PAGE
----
DOWNTOWN LOS ANGELES - Under mounting pressure from the local City Council office, the Historic Downtown Los Angeles Business Improvement District backpedaled this week on its controversial decision to fire its longtime executive director.
On Tuesday, the BID voted to nullify its Sept. 15 decision to fire Russell Brown and replace him with Roberto Saldaña, a lawyer who formerly worked for Broadway property owner Joseph Hellen, a noted foe of 14th District City Councilman José Huizar.
The board also formed a search committee, which pledged to present three candidates to the full panel by Oct. 19. Brown remains the executive director, but has expressed a desire to leave as soon as possible, said board president Boris Mayzels. The board hopes to have a new director in place by Nov. 1, Mayzels said.
The board's decision to essentially hit the reset button comes as it takes fire from Huizar's office and a few BID members for potential violations of state open meetings laws. The decision to oust Brown and hire Saldaña was made in a special, closed session meeting. As a group that collects and spends tax dollars, the board is required to post notice of such sessions 24 hours before they happen. It's unclear whether such notice was ever posted.
Board member Fred Afari, who was not present for the closed session, also alleged last week that several board members had orchestrated a coup to fire Brown in multiple secret meetings before Sept. 15. Huizar representatives echoed concerns about unofficial meetings, which are prohibited by the state's Brown Act because they can be fertile ground for collusion.
The simmering dispute came to a boil on Friday, Sept. 23, in a meeting with board members, area stakeholders and council representatives that frequently devolved into shouting matches. Four days later, board members nullified the Sept. 15 vote to protect the panel from any lawsuits.
Although the board has halted the change, resolution still appears far off, mostly because Huizar's office staunchly opposes the hiring of Saldaña - legal or not.
At the Sept. 23 meeting, Jessica Wethington McLean, executive director of Huizar's Bringing Back Broadway initiative, read aloud from an article in the L.A. Weekly in which Saldaña said Huizar had "done nothing" on Broadway - evidence, she said, that Saldaña dismissed all the hard work property owners had undertaken to improve the street.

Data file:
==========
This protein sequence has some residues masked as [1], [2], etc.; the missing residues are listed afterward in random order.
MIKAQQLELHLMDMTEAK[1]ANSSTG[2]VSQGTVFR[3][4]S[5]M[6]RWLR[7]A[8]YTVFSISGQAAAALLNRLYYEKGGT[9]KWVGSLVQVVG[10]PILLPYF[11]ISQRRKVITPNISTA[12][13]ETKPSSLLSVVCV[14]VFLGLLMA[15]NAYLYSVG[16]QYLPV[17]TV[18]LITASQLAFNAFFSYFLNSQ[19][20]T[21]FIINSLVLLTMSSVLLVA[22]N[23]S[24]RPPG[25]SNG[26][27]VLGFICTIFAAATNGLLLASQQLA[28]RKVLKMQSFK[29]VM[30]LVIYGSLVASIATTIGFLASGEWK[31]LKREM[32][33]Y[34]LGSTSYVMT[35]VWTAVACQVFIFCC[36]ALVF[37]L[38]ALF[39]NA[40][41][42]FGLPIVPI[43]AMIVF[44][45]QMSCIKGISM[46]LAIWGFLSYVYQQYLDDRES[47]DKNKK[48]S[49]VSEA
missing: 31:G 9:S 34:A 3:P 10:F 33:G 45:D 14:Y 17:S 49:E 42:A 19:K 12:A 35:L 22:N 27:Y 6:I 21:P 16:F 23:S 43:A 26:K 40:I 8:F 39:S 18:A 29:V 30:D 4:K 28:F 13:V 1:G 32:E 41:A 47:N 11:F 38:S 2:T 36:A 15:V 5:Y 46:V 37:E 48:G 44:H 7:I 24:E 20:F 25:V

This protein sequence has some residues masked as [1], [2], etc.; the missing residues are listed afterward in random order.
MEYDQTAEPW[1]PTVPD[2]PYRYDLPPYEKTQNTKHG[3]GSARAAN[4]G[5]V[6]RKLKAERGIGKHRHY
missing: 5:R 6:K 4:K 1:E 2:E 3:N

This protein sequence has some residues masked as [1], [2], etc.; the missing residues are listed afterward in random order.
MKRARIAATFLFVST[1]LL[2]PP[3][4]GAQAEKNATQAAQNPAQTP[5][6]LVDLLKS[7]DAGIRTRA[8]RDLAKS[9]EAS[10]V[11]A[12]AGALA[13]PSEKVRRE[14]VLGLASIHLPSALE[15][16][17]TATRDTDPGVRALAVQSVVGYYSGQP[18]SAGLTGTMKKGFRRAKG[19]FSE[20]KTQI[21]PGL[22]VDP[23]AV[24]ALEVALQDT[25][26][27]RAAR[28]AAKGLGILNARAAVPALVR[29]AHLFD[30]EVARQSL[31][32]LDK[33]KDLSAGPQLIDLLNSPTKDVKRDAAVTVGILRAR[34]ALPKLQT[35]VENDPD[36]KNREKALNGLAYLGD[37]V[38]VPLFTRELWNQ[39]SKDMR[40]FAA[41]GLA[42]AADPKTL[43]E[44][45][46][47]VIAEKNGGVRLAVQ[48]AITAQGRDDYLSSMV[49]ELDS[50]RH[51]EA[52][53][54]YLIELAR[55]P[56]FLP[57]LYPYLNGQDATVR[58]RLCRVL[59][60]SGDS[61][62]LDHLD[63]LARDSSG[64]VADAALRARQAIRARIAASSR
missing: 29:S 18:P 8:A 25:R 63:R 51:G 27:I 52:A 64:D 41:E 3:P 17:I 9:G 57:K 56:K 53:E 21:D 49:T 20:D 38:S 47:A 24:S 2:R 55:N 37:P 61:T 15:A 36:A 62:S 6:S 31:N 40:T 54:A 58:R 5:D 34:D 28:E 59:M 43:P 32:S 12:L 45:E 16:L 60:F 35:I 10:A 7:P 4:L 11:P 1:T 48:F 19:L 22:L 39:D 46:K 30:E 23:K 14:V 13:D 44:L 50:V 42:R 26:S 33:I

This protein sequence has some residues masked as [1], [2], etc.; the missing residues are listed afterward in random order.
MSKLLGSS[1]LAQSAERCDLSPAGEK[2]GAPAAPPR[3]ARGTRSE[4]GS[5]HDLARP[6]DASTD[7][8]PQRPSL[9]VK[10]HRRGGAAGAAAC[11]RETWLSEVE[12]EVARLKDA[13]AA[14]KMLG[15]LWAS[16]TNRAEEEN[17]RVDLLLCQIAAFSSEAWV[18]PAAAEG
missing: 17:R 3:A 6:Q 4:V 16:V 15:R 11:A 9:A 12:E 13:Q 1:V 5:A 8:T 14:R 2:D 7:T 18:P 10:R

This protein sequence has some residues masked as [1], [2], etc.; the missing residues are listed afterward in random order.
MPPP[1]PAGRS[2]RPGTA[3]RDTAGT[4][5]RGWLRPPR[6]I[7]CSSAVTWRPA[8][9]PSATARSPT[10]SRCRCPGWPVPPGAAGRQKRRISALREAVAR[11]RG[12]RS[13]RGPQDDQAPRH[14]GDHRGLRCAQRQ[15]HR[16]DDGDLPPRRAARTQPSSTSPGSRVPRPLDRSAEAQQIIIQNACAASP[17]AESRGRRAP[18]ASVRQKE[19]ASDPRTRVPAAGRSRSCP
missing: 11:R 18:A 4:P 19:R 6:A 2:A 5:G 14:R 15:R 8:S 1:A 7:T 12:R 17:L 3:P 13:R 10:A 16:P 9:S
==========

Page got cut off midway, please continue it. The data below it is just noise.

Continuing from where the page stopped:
Wethington McLean urged the board to pick a director with a proven dedication to historic preservation and said that Huizar refuses to meet with Saldaña because they believe he was hired illegally. Asked whether Huizar would meet with Saldaña if he were properly hired, she declined to comment.
"We would... also hope that your candidate would be able to develop and maintain strong relationships with the council office," Wethington McLean said. "You can read into that whatever you like. It doesn't exist with some people. It exists with others and I would encourage you to consider that in whoever you choose."
Board members who voted for Saldaña said his previous comments, including questioning the funding mechanism for Huizar's proposed streetcar, were really the position of his boss. Hellen makes no attempt to shield his disapproval of Huizar: The Australia-based investor erected a billboard on Broadway supporting Huizar's recent failed City Council challenger, Rudy Martinez.
Still, members of the BID board, even those who voted to hire Saldaña, may be reconsidering.
"All these people on the board have a lot of money invested into their projects and they don't want any impediments to their further development," said Mayzels. "So folks are concerned and they don't want to have any other obstacles other than things that already exist. When Huizar's office says something, definitely folks pay attention."
Developer and property owner Tom Gilmore, who is not a board member, said the council office's involvement amounts to an "inappropriate intervention." He urged the board not to let it influence their choice of a director.
"If all of the legal mumbo jumbo here to set this up for the next meeting is just duck and cover to create a new vote to undo what you did, you have lost your soul," Gilmore said. "The politics here are [expletive], I assure you.... No one will support a board that can't make a real decision. I certainly won't."
The BID, which recently failed in an attempt to expand its borders to add a few residential properties, expires in December 2013. Part of the board's motivation to hire a new executive director was to ensure a successful campaign for renewal.
The group is slated to meet on Oct. 19, at which point the search committee plans to present at least three candidates for the executive director position. Mayzels said Saldaña will likely be among them.
Contact Ryan Vaillancourt at email@example.com.
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